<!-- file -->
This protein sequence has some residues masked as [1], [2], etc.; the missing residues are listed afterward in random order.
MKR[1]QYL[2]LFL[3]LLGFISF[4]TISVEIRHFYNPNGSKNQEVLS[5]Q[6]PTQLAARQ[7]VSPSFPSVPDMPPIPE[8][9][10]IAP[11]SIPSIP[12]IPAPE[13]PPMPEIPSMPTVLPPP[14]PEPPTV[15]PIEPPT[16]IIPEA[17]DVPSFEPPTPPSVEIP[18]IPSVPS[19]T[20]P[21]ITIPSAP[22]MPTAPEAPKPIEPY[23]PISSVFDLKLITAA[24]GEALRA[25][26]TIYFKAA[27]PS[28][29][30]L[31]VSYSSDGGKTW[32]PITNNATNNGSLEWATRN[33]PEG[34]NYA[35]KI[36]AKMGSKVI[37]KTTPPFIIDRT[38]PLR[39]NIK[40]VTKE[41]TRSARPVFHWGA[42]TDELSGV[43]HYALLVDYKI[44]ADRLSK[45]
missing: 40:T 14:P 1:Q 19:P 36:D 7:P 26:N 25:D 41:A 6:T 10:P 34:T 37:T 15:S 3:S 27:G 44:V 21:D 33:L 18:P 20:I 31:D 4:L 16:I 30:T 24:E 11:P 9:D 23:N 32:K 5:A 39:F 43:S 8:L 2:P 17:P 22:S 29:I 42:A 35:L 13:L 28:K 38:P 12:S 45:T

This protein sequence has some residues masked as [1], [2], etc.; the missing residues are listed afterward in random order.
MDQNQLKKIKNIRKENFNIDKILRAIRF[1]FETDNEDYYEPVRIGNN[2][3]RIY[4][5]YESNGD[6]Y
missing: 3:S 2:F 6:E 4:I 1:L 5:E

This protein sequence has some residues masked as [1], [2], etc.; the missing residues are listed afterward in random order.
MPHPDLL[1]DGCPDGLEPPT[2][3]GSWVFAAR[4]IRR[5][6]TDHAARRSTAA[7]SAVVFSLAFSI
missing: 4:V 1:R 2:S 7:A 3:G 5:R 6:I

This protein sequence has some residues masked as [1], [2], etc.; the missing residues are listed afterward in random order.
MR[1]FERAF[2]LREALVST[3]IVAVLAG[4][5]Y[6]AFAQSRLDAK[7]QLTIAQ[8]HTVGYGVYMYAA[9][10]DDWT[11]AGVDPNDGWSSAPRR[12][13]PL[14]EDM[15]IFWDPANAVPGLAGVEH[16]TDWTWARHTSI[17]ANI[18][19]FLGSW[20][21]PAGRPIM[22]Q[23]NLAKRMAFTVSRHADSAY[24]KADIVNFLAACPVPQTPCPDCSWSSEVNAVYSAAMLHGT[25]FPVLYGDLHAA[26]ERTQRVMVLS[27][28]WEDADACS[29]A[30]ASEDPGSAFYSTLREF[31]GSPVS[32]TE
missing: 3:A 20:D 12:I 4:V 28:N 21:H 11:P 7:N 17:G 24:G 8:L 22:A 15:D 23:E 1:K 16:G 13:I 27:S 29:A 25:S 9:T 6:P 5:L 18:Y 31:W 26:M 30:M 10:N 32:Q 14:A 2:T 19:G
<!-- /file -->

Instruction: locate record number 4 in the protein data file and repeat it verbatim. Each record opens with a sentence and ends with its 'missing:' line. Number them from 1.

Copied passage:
This protein sequence has some residues masked as [1], [2], etc.; the missing residues are listed afterward in random order.
MR[1]FERAF[2]LREALVST[3]IVAVLAG[4][5]Y[6]AFAQSRLDAK[7]QLTIAQ[8]HTVGYGVYMYAA[9][10]DDWT[11]AGVDPNDGWSSAPRR[12][13]PL[14]EDM[15]IFWDPANAVPGLAGVEH[16]TDWTWARHTSI[17]ANI[18][19]FLGSW[20][21]PAGRPIM[22]Q[23]NLAKRMAFTVSRHADSAY[24]KADIVNFLAACPVPQTPCPDCSWSSEVNAVYSAAMLHGT[25]FPVLYGDLHAA[26]ERTQRVMVLS[27][28]WEDADACS[29]A[30]ASEDPGSAFYSTLREF[31]GSPVS[32]TE
missing: 3:A 20:D 12:I 4:V 28:N 21:H 11:P 7:N 17:G 24:G 8:L 22:A 15:D 23:E 1:K 16:G 13:I 27:S 29:A 25:S 9:T 6:P 5:L 18:Y 31:W 26:M 30:M 10:N 32:Q 14:A 2:T 19:G